Morocco is magically enchanted. And not just the carpet rides. From genies (jnun - plural/Berber, or jinn - singular/Arabic) to the evil eye, come with us and discover the secrets of Berber baraka, the magical artistry and visual language that often inspires and guides daily life, personal style and interior design. Learn how this belief in good vibes, protective symbols and positive energy are infused into each hand crafted ceramic, wood, textile, leather, metal and glass object by the artisans who make them.
Baraka is an ancient belief in magic that, through the process of creation, bestows blessings and good fortune on the creator, artifact and recipient, while at the same time may also have been designed for deflecting, confusing and confounding misfortune - should he attempt to stir up a ruckus.
Throughout history and dating back to ancient civilizations - i.e., Phoenicians, Babylonians, Romans, and so on - cultures have embraced the belief that at times certain objects may have magical powers, for good as well as to defend against danger, disease, misfortune and similar unwanted circumstances. And Berber tribes of Morocco, North Africa’s original inhabitants dating back to at least 3000 B.C., are no different.
When it comes to Moroccan design, Berber baraka is used as a positive power and source of inspiration by artisans. Infusing this positive energy into their handmade ceramics, jewelry, metalwork, leather goods, woodwork, and textiles is done through a distinct artistic vocabulary. By using a hand-picked combination of symbols, patterns, structures, colors and techniques, the power of baraka becomes part of the object - and its value. It is not uncommon to find an object whose value is not based on its technical skill or decorative appeal but on the baraka it is believed to embody.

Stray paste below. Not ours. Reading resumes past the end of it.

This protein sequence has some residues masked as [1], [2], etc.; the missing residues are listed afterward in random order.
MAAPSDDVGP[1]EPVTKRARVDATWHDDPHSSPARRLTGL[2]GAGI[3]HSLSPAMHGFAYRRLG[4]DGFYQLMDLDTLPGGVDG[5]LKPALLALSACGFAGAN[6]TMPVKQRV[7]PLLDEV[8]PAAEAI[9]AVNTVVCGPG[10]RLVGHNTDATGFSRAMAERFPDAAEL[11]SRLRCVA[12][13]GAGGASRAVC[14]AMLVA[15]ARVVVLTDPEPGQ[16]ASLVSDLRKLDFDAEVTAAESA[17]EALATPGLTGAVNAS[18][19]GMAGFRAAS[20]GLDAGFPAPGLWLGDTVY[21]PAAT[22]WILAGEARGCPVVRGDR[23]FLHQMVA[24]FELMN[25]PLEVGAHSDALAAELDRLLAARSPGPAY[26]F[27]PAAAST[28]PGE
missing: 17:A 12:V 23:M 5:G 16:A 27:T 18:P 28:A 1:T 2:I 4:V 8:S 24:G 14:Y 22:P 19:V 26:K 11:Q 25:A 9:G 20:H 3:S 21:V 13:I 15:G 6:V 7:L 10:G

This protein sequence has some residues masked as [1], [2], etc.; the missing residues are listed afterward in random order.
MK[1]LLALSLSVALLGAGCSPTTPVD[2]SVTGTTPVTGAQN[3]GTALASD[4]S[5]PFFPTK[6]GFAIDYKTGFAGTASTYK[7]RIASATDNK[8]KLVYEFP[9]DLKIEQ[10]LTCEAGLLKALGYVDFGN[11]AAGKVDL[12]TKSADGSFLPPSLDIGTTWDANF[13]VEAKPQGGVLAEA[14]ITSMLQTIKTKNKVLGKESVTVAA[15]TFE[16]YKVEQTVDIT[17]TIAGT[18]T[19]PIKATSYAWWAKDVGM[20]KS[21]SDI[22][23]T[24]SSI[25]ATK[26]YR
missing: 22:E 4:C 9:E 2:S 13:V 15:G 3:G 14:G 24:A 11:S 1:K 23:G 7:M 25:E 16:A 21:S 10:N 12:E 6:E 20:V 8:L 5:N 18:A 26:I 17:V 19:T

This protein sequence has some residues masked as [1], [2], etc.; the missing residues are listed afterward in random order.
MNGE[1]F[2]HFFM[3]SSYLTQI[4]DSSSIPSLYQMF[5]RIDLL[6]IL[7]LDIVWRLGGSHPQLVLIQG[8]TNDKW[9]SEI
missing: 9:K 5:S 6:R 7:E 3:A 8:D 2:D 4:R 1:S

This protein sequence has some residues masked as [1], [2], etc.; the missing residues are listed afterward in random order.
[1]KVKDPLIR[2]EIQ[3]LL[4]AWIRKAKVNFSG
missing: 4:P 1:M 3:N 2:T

Baraka, when used creatively, can be compared to the Western philosophy of aesthetics in which an artist attempts to attain a higher self through artistic expression that instills the work with a power to transcend the physical time and place of its creation. Berber artisans, designers and craftspersons embark on a journey to attain baraka for themselves through the experience of creation each time they design, weave, sculpt, chisel, or cut, as well as for the object being created.
Many times, in various parts of the world, it is known instinctively from mere observation of the intricate geometric patterning and chosen colors that the object is thought to have achieved and is also capable of bestowing baraka. Arriving at this level of artistic excellence also involves knowing at what point beyond which no additional amount of creative genius or technical execution can improve a piece.